|Publisher||Society of Petroleum Engineers||Language||English|
|Content Type||Journal Paper|
|Title||Linear Programming A Problem-Solving Tool for Petroleum Industry Management|
|Authors||ARONOFSKY, J.S., SOCONY MOBIL OIL CO., INC.|
|Journal||Journal of Petroleum Technology|
|Volume||Volume 14, Number 7||Pages||729-736|
The areas are identified where the techniques of operations research have been applied in the petroleum industry. Particular emphasis is given to the linear program models that have been used for solving management problems. Of the entire gamut of applications for linear programming, attention is focused on the models that represent underground reservoirs. Such models could be used to help schedule drilling-rig operations and to schedule oil production. A framework is established for placing the model for underground reservoirs in the proper perspective along with the models which represent other facets of the oil business.
One of the remarkable phenomena of this century is the rapid growth in the size and complexity of human organizations. The mere size of modern business means that administrative decisions can affect vast quantities of capital and a large number of people. Mistakes can be tremendously costly, and a single wrong decision can require years for rectification. Moreover, the pace of modern business is such that decisions are required more rapidly than ever before; the mere postponement of action can give a decided advantage to a competitor. It is not surprising that the increase in difficulty of decision-making has been followed by efforts to put this activity on a more objective basis. The growing science of operations research, which relies heavily on the methods that have proved so successful in the physical sciences, is one aspect of these efforts. There is every reason to believe that the petroleum industry will reap many benefits from the good work that is in progress which every day proves over and over again the worth of operations research. The petroleum industry has long benefited from research on products, processes, geophysics and crude production. However, only recently has it applied the scientific method to solving management's problems, making full use of the methods of operations research coup]ed with the use of computers. No attempt will be made in this paper to give a comprehensive definition of the term "operations research". Reference, instead, is given to two books on the subject. A direct quotation is given from a paper that deals with operations research in oil marketing and, therefore, serves as an illustration. "Operations research realistically tackles complex problems in marketing and distribution and related areas of business using many powerful techniques borrowed from the physical and behavioral sciences and advanced mathematics and statistics. It often employs electronic computers for high-speed data processing to better simulate and predict the probable results of all sorts of actions or decisions". Any company, large or small, can profitably make use of the techniques of operations research. A team usually is established to work on a problem; this should include not only scientific business researchers, but also highly experienced people from the business operations under study. This insures that pertinent points of view are taken into account in appraising the operations. The first objective of all operations research study is to define the problem and devise what is known as a model of the operation. The model, in the operations research sense, is seldom mechanical. As a rule, it uses the shorthand of mathematics to portray an actual physical operation or a set of operating conditions.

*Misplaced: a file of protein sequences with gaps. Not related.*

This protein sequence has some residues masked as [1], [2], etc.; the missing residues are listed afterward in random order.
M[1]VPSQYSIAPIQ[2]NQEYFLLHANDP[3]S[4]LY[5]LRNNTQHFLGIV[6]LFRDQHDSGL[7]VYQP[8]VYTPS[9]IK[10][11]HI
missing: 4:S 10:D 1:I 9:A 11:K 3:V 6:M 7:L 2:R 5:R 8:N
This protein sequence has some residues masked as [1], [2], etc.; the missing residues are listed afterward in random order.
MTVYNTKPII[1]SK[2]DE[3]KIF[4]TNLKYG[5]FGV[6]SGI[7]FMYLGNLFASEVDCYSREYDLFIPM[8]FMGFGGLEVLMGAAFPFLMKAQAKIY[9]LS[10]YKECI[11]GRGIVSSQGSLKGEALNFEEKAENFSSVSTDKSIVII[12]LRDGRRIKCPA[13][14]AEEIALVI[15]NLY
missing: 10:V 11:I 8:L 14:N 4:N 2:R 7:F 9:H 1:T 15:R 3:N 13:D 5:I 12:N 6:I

The main emphasis in this paper will be on linear programming. The techniques of linear programming have made many inroads into the petroleum industry. Indeed, the linear program activities are so broad today that it is difficult to review and explain them. Therefore, no attempt will be made to present a complete review of all linear program projects that are active in the petroleum industry. A few major areas include the following: (1) blending gasolines; (2) refinery models; (3) allocation of transportation facilities for shipping products from refineries to terminals; (4) integrated operations-simultaneously consider the complete refinery models (Item 2) along with the transportation models (Item 3).
|File Size||785 KB||8|